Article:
THE DRESDEN DOLLS' AMANDA PALMER
Interview by Natasha Ross
Photograph by Jae Andres

CLICK HERE TO ORDER YOUR COPY OF PRINT ISSUE #8, WHICH FEATURES THIS INTERVIEW WITH AMANDA PALMER OF THE DRESDEN DOLLS IN ITS ENTIRETY!

AS ONE HALF OF THE PALE-FACED DUO DRESDEN DOLLS, AMANDA PALMER HAS OPENED UP FOR EVERYONE FROM NINE INCH NAILS TO THE LEGENDARY PINK DOTS. NOW, AS ONE HALF OF THIS INTERVIEW, SHE OPENS UP TO NATASHA ROSS ABOUT MARRIAGE, THEIR UPCOMING DISC, AND PAT BENATAR.

Natasha Ross: So I was wondering if either you or Brian [Viglione, drummer] would consent to marrying me?

Amanda Palmer: Which one of us would, or...?

NR: Both. I mean, I'm up for being a Mormon.

AP: Iím totally anti-marriage between any boys or girls. I'm into a lot of things, but marriage is not one of them.

NR: I can deal with that. I just wanted to give you the opportunity to reject me in a publication.

AP: It's not you. Itís the institution of it all.

NR: In previous interviews youíve both expressed your connection with your audience and how much you value the intimacy you have with them. Are you afraid you're going to lose some of that as you get bigger?

AP: I'm not afraid because I think we've managed to keep the connection. As we've gotten bigger, they've evolved. We now have more connections and different types of connections with a larger scope of people. But it's more our schedule that makes it difficult than it is the fans themselves. We used to have more time to hang out, but nowadays we are so pressed for time that it makes it a little harder to have an intimate connection. But we still do pretty well.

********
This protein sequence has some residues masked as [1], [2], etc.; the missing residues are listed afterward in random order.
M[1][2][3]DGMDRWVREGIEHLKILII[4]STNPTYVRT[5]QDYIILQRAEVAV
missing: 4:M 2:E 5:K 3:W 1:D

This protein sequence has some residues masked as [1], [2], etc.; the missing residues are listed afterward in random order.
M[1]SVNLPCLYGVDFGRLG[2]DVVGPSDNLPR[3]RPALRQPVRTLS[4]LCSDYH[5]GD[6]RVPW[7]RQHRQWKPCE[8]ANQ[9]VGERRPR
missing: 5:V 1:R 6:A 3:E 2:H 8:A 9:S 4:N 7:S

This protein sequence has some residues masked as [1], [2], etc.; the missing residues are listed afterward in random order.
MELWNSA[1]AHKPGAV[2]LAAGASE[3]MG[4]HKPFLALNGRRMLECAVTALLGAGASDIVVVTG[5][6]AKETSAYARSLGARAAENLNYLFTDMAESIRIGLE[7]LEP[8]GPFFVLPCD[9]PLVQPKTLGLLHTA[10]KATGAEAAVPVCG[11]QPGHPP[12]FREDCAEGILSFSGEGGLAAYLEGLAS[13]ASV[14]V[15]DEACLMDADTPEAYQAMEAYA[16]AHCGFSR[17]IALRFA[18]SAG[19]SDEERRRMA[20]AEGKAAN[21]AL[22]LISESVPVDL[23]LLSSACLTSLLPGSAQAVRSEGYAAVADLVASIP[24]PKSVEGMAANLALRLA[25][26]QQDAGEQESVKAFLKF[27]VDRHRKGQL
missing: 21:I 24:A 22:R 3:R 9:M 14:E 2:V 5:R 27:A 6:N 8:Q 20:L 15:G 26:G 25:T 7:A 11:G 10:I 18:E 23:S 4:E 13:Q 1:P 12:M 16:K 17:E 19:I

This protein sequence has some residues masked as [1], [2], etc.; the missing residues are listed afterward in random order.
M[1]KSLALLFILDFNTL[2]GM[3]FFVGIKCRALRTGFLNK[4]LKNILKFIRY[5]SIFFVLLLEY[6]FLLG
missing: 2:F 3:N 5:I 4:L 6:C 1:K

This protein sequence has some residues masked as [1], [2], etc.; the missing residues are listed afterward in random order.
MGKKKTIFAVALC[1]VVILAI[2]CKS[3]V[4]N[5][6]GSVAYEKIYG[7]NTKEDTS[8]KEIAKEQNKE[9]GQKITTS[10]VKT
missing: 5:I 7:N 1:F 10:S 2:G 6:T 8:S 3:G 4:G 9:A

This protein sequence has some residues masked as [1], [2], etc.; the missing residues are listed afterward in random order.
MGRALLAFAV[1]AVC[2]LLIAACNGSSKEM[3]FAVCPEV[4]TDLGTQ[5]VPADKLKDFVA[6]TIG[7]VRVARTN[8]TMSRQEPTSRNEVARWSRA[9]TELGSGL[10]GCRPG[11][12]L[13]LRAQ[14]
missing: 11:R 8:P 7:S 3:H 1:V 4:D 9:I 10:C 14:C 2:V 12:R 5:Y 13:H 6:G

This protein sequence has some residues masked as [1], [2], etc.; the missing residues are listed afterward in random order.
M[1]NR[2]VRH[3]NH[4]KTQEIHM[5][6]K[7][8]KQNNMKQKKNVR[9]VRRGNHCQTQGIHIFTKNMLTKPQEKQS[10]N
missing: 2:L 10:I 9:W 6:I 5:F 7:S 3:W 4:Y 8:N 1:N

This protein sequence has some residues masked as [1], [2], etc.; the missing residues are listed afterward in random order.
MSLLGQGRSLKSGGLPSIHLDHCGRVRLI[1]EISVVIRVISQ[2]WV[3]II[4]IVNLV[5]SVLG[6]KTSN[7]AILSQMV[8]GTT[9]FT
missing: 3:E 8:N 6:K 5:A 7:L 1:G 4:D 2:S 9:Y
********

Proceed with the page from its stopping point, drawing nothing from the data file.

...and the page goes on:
NR: It seems that you do. But how are you guys going to feel when Hot Topic wants to start selling t-shirts with your faces on them?

AP: Theyíve already started.

NR: Have they really? I didn't see them when I went there last time.

AP: We feel okay about it. And the reason I feel okay about it is that I grew up in the suburbs and stole my music from the mall, so I figure there are plenty of kids out there who are getting their exposure to a lot of music and culture through places like Hot Topic. As fucked-up as that may be, it's still a reality of life.

NR: So, have you gotten to the point yet where you've considered going to all your idols and saying, "I'm pretty cool now, so do you wanna, like, hang out and do lines of blow off a supermodelís ass with me?"

AP: I have.

NR: You have?!? Have you started?

AP: I haven't done the blow, but I've done the waving around. It started years ago when I got in touch with The Legendary Pink Dots about having the Dresden Dolls open for them. They were my favorite band growing up. We landed an opening spot on a tour with them. That, for me, was paradise. So, yes. But we've... I'm trying to think of someone I've actually, actively gotten in touch with to be like, "Hey, hey, hey! I'm a huge fan and I'm famous now!" Maybe [musician] Robyn Hitchcock. I mean, you end up sort of running into people on the road, and they pay a little more attention to you than they would have if you were just some random screaming fan tugging at their hem.

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